September 21, 2011

Identity Crisis, or Misunderstood Enlightenment: How to Be Your Own Hero. ~ Sara Lindsey



 photo by Hsin Ho


You’d think the name says it all, but really it’s just an outsiders perspective.

Superman has a real name. Actually, he has three. There is the name he was given at birth, “Kal El.” There was the name given to him upon discovery when landing on our planet, “Clark Kent.” And then there’s the name given to him by the public, the name everyone knows, even if they’ve never heard of the other two. “Superman.” How does one begin to know who they truly are when so many angles are given to them?

Simply remain aware of that which is within.

In reality, this is amongst the most difficult things in the world to accomplish. In fact, it’s not exactly normal for most people to do this. The magic in watching Superman is that we know he has a secret while viewing him from the outside. Working at the Daily Planet, the main news source in Metropolis, he hides in plain sight behind a pair of Buddy-Holly’s. This makes the situation more exciting for the reader, since in a way, we get to see life (albeit a fictional one) through the eyes of the creator. Having this tie to such a character makes us feel good, almost as though we’re responsible for him existing at all.

Most readers approve of Superman because he is at his core, a good person.

Why does this guy even have a job? He could take whatever he wants! The guy can look at a wall and leave it as a pile of rubble. The reason goes past how he was raised, though his good-hearted farmboy upbringing certainly created healthy soil for his personal growth. The truth behind his humble nature comes from his own self-awareness, somehow knowing that he was meant to be here. Earth is not his natural origin, yet he is still bound to it. Why is this? Surely there is a purpose. As Clark grows older, he learns that his abilities can assist in a planet that needs help. Superman looks up to himself as Kal El, constantly learning more about him, and Kal El knows Clark Kent because he created him. Clark’s job is to report the news, which often involves details regarding Superman. This is similar to the oral tradition in the Christian faith of the Holy Trinity, or the Vedic concept of Rishi (knower), Devata (process of knowing) and Chandas (the Known).

Superman acts because he feels to act…and yet, Clark is clumsy and ridiculous when at work. What does this mean?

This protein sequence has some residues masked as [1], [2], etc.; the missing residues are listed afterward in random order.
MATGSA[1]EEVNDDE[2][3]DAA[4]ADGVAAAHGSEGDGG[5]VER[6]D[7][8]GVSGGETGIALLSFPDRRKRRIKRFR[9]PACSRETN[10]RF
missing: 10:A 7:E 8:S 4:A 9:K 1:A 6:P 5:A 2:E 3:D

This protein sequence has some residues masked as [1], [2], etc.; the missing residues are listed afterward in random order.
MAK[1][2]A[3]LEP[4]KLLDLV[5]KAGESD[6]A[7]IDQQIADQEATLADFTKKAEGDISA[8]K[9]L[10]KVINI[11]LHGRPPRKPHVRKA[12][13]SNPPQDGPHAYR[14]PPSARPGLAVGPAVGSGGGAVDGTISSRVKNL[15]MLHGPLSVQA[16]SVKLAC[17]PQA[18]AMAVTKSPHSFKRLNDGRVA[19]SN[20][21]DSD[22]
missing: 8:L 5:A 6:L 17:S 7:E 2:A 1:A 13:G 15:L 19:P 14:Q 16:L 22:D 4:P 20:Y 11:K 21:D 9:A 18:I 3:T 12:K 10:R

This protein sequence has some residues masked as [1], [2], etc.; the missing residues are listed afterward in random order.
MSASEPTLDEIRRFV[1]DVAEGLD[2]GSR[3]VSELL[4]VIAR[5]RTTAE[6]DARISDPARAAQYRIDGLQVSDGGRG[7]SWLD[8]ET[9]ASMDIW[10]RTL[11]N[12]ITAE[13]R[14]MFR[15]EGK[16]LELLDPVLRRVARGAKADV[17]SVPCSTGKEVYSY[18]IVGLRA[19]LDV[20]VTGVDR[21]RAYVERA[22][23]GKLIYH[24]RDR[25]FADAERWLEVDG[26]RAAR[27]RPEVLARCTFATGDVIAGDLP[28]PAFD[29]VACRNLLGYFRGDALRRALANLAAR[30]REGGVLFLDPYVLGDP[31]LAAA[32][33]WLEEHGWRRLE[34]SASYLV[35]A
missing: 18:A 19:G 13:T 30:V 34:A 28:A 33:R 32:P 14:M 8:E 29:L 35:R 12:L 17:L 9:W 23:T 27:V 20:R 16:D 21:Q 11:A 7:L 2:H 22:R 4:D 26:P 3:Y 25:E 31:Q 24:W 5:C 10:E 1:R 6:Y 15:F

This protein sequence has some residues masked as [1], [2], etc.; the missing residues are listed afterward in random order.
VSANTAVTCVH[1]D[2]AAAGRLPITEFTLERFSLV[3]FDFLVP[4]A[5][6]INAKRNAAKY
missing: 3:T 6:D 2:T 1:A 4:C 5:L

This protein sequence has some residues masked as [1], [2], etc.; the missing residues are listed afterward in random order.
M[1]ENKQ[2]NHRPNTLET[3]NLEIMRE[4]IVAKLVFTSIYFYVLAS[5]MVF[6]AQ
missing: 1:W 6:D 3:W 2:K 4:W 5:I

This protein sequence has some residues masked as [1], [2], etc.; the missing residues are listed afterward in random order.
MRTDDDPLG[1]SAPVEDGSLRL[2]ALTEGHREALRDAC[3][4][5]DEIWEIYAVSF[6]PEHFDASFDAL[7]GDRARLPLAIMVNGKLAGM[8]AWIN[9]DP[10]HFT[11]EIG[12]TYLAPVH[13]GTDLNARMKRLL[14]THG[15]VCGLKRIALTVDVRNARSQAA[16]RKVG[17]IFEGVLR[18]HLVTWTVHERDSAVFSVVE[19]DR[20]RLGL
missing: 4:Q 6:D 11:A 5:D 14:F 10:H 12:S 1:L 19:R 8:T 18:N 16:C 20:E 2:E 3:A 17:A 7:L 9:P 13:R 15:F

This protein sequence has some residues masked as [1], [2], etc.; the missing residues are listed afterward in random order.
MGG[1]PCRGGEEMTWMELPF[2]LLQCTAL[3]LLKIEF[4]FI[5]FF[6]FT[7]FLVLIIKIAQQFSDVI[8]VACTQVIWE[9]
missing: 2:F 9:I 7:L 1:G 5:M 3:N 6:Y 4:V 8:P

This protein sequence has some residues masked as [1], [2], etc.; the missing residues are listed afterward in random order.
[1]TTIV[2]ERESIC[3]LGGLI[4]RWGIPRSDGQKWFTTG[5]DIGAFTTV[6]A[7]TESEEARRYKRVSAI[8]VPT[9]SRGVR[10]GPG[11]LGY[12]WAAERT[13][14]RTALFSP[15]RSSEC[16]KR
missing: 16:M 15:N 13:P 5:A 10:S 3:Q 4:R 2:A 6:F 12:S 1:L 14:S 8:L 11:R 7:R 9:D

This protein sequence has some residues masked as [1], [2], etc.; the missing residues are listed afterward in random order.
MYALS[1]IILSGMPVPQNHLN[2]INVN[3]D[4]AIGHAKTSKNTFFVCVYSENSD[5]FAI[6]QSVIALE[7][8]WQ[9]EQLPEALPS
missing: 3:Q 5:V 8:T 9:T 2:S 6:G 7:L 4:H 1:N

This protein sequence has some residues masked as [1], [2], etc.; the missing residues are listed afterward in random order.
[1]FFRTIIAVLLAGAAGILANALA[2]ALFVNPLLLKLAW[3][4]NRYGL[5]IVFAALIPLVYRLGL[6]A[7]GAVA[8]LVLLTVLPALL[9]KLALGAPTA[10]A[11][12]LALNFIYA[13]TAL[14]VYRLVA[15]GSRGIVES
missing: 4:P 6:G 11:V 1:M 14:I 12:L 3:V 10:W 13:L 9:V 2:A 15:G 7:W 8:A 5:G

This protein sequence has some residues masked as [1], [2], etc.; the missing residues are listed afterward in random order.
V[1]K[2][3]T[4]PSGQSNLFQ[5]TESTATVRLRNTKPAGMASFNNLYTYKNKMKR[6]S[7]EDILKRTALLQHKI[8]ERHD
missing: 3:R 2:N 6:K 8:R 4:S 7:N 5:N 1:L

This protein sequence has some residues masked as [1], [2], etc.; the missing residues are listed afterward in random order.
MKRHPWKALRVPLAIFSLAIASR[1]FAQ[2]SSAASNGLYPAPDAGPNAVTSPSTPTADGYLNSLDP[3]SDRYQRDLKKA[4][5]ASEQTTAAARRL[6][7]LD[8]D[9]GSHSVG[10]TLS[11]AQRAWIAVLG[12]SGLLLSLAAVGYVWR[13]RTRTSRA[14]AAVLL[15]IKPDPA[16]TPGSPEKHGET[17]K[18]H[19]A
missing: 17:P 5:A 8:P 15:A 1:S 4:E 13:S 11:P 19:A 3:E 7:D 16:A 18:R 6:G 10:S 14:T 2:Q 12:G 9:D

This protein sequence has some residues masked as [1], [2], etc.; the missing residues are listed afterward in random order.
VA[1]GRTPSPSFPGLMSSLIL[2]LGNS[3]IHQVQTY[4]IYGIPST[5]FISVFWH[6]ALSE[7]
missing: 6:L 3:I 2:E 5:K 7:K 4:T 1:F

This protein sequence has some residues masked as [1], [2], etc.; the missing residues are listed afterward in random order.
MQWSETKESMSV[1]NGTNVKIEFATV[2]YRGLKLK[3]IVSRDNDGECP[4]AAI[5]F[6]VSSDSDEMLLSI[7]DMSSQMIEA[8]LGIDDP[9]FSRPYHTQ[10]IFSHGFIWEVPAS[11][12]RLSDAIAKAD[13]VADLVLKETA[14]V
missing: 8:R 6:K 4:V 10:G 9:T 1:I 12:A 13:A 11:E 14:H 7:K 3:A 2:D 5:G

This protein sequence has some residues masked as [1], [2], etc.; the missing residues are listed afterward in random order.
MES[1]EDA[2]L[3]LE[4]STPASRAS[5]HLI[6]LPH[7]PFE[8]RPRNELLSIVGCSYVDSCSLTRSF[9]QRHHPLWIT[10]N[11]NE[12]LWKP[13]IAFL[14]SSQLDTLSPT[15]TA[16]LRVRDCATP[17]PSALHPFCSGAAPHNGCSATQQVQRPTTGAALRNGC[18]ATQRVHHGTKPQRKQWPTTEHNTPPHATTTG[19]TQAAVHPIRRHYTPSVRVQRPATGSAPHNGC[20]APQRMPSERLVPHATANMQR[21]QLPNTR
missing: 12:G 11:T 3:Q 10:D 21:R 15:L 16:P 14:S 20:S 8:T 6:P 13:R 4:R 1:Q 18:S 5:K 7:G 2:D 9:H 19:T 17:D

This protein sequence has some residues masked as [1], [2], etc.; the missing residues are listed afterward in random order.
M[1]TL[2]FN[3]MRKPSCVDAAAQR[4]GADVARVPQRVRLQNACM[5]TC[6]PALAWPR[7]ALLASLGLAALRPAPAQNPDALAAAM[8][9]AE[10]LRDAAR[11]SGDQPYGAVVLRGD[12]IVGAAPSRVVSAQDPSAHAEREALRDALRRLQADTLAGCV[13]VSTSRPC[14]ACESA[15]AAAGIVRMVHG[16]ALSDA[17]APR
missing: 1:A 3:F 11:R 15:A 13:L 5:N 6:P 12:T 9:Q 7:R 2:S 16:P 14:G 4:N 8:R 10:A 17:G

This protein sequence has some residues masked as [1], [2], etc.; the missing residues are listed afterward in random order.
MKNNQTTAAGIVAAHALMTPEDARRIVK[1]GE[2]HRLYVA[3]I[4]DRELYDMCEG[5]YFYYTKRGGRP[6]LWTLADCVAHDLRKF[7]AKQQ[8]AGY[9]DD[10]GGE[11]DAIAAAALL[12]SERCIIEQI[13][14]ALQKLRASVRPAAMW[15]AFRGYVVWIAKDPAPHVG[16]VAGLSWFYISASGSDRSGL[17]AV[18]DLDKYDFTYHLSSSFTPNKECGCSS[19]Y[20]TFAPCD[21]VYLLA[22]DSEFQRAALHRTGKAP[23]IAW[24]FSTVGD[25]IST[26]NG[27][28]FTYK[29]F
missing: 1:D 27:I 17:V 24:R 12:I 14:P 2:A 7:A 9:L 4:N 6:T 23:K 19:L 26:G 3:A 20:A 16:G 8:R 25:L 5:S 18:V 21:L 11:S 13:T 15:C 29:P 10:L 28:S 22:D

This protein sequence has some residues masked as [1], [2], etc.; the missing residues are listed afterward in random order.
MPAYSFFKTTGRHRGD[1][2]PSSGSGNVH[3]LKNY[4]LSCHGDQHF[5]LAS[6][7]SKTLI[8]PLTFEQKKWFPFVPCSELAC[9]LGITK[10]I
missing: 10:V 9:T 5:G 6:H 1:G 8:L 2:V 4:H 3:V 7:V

This is where the true power of this particular comic book hero comes into play.

Superman, said to be completely invincible, somehow fumbles around a woman, drops stacks of paper in the hallway, cracks his glasses like he’s getting paid to, and spills water from the office cooler. This is an unconvincing image of invincibility to say the least. Yet, as “Superman,” suited and soaring through the sky, flawed motions are near impossible. You never find him running into buildings on accident or tripping on power lines.

This is because he is acting out his full potential.

When any living being, human or otherwise, stifles their full capacity, they become further faulted, accomplishing nothing but their own contorted image of themselves. When we are in tune with the universe and accepting the flow, nature seems to act within our will. When we aren’t, then it begins to respond as an enemy— or so it could seem. What it is really doing is being a harsh Buddha, slapping our wrists and reminding us that we know we could be doing more, being more.

This is why we fumble.

We could be standing tall, but embarrassment, social anxiety, and fear of judgement or pain stands in the way. At this point, we tend to fall victim to our own lies projected on the walls of our minds. Thankfully, when Superman is wearing his suit, there is no self-judgement or judgement towards others, because he can simply be what he knows he is. Like meditating, Superman takes time away from the noise of Metropolis by going to his own Fortress of Solitude. Here he can reevaluate who he is, study, or just be in silence. Not a bad idea, especially when the fluster of life can often leave us wondering who we were to start with.

Superman serves as a symbol of all living creatures, especially human beings. He peeks at us from behind his perfect curl and silently says, “If I can do it, so can you.”And all it takes, as Jesus put it, is “faith the size of a mustard seed.”

Photo by LZ Creations

Buddha preached that we create our own reality. This is easily seen when looking at a cosmic being like Superman, mainly because the notion of Superman did not fall from the sky. He was created fresh from the mind of some ordinary nobody like you or me. That person tapped into his potential, and created a story that somehow made people feel as though they could be as powerful and peaceful as Superman. If these traits were impossible to become, then there would be no draw to them. However, knowing that we can become warriors of the world like Superman, still have a personal knowing like Kal-El, and also be a part of society like Clark Kent is obvious to more than just kids who read comics. Somehow, this awareness is within us all.


Sara Lindsey graduated from the Maharishi University of Management with a degree in Communication & Media with an Emphasis in Writing, since there was sadly no Journalism major. Some of her past and current interests include but are not limited to: yoga, raw food, as much travel as possible, Swedish electro-pop, dijon mustard, reading comics, and riding her bike. Sara was born in Morocco, has lived throughout the US, and is a new resident to Boulder, Colorado.

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